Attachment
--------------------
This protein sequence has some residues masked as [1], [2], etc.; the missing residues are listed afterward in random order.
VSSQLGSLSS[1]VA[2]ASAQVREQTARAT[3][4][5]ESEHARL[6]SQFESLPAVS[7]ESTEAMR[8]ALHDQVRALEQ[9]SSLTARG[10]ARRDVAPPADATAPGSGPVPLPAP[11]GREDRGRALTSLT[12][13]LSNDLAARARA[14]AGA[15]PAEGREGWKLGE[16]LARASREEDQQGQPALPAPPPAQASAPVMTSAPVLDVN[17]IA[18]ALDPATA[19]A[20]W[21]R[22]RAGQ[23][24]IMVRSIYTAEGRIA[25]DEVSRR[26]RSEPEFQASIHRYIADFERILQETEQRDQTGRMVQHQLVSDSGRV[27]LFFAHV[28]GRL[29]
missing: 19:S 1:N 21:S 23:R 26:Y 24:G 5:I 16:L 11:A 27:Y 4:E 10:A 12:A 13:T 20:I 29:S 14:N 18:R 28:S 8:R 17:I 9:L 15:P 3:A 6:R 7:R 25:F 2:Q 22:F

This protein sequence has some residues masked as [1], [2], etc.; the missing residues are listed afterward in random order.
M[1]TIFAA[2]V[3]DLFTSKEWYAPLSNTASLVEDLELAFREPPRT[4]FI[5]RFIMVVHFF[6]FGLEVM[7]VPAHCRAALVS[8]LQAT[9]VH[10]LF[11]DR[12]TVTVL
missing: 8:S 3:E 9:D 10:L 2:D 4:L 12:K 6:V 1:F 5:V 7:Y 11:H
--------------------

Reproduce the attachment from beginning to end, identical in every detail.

This protein sequence has some residues masked as [1], [2], etc.; the missing residues are listed afterward in random order.
VSSQLGSLSS[1]VA[2]ASAQVREQTARAT[3][4][5]ESEHARL[6]SQFESLPAVS[7]ESTEAMR[8]ALHDQVRALEQ[9]SSLTARG[10]ARRDVAPPADATAPGSGPVPLPAP[11]GREDRGRALTSLT[12][13]LSNDLAARARA[14]AGA[15]PAEGREGWKLGE[16]LARASREEDQQGQPALPAPPPAQASAPVMTSAPVLDVN[17]IA[18]ALDPATA[19]A[20]W[21]R[22]RAGQ[23][24]IMVRSIYTAEGRIA[25]DEVSRR[26]RSEPEFQASIHRYIADFERILQETEQRDQTGRMVQHQLVSDSGRV[27]LFFAHV[28]GRL[29]
missing: 19:S 1:N 21:S 23:R 26:Y 24:G 5:I 16:L 11:A 27:Y 4:E 10:A 12:A 13:T 20:I 29:S 14:N 18:R 28:S 8:R 17:I 9:L 15:P 3:A 6:R 7:R 25:F 2:Q 22:F

This protein sequence has some residues masked as [1], [2], etc.; the missing residues are listed afterward in random order.
M[1]TIFAA[2]V[3]DLFTSKEWYAPLSNTASLVEDLELAFREPPRT[4]FI[5]RFIMVVHFF[6]FGLEVM[7]VPAHCRAALVS[8]LQAT[9]VH[10]LF[11]DR[12]TVTVL
missing: 8:S 3:E 9:D 10:L 2:D 4:L 12:K 6:V 1:F 5:V 7:Y 11:H